Election day, in a cold country far far away from the United States:

2 p.m. – We turn on the TV at the pub to see shots of the long lines of voters forming in the United States. I get nervous.

3 p.m. – One of our regulars, Ian the lawyer, drinking his pint of Stella, says he can’t imagine McCain winning. “That’s like here saying okay, you’ve got the Labour Party versus an escaped mental patient, and it’s too close to call.”

5:30 – The Aussie bartender and I learn about electoral college votes by reading the Daily Record.

6:30 – I attend a book talk at Waterstone’s that was advertised as a talk with an author who has written about American politics, on the eve of the election. It turns out to be a talk with an author who has written about American political movies. I am disappointed.

8:00 – I settle onto the couch in my flannel pajamas with my laptop, my knitting, a cup of hot black current squash and the BBC.

10:00 – A BBC reporter describes America as “a country of fast food and short attention spans.”

11:20 – the BBC starts its for-real election coverage, with British journalists questioning American panelists.

12:00 – McCain wins Kentucky. Obama wins Vermont. Everyone talks about how unsurprising this is. Then they talk about how race is and isn’t affecting the race. Again.

12:15 – The BBC correspondant in New York interviews…Ricky Gervais. He says he’s never been that interested in politics.

12:18 – Christopher Hitchens joins the panel. He has a nice poppy on his lapel and not one of those crappy UK ones with no pin!

12:43 – Panel mediator starts to get crabby that more results aren’t coming in. The American panelists speculate that ‘the networks are being cautious’. Finally.

12:54 – South Carolina goes to McCain.

12:59 – Mediator: ‘Okay, the polls in 16 states close on the hour. Lets see if we actually get some results this time or if we just have to wait around some more.’

1:00 – Obama projected to win Pennsylvania! Also Illinois, DC, Massachusetts, Delaware, Maryland. McCain gets Tennesee.

1:08 – Obama leads in electoral votes, 103-34.

1:28 – Ted Koppel gives a brief history lesson on Black People In America.

1:30 – My internet has totally crapped out. Everyone seems quite confident in an Obama victory, and I think about going to bed for the night.

2:03 – I’m still up. The BBC announces that Fox has called Ohio for Obama, and I take that as my cue that it’s alright to sleep soundly. Good night.

9:12 a.m. – I leap out of the bed and turn the TV back on, to see the numbers 162 McCain, 349 Obama on the screen. The rolling headlines at the bottom say he won not only Pennsylvania and Ohio, but Florida, Virginia, Colorado. I cry tears of joy. America, I’m so HAPPY for you! (And for the rest of us). THANK YOU THANK YOU THANK YOU!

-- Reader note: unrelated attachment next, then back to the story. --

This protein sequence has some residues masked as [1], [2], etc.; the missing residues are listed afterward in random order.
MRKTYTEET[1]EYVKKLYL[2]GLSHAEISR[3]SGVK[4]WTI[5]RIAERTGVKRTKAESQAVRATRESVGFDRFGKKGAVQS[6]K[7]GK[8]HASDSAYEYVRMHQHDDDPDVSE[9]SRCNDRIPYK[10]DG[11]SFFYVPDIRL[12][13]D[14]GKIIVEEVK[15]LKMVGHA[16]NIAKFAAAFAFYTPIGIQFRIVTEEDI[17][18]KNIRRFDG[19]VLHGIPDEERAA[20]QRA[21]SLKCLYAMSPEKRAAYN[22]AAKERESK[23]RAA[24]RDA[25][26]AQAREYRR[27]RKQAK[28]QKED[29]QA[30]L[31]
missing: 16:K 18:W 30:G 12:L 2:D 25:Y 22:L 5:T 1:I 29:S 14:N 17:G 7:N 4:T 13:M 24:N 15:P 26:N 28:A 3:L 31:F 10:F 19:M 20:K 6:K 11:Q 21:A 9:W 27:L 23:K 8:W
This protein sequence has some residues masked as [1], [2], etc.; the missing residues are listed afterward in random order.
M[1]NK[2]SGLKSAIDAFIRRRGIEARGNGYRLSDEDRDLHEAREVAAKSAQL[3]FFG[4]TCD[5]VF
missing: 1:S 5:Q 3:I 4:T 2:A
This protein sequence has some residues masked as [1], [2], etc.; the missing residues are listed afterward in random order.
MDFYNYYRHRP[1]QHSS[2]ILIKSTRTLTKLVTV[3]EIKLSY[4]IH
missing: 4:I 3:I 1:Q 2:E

About aasaelsewhere

I like Saskatchewan fine, but am hitting the road soon anyway. First on the itinerary: Portugal, England, Ireland, then England again. I have Yellow Fever immunity, a pending visa, and a blank passport, and can't promise anything.
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3 Responses to Election day, in a cold country far far away from the United States:

  1. dhana says:

    It’s a relief so it is!!

  2. amy says:

    Aasa, thank you for your excitement over our amazing, inspiring, wonderful (and relieving) news in the US! Oh, we were on pins and needles, and though it looked good in advance based on electoral vote projections, I dared not relax until it was done and the swing states had officially gone his way. The electoral voting system is quite silly in my opinion – but whatever – today I don’t care because I’m so happy happy happy.

    I was traveling yesterday and all on my own in a hotel room (in the red state of Kentucky, of all places) when they called the race for Obama last night – I was jumping up and down and screaming in my hotel room, tears of joy dripping away. Someone (grumpy) came and knocked on the door so that I’d pipe down, but I would not!

    It’s so sweet to think of the rest of the world seeing this promise for change in the leadership of our country – we’re not all idiots, thank goodness, we managed to elect Barack – and perhaps we can pull ourselves up by the bootstraps now and make up for lost time in our relationships with…well, everyone.


  3. Mandy says:


    I finally found your blog for the second time and wow it sounds like your trip has been amazing so far. Your play by Play coverage of the US election was fantastic. It would appear that the world has been reminded what people in a democracy can accomplish when they are organized. It looks like you are having the time of your life out there. People and plans and ideas. Ah the world is such ana awsome place. I hope you are planning to turn your blog into a book. Miss you allot and have much to tell you. May the force be with you….

    Take Care,

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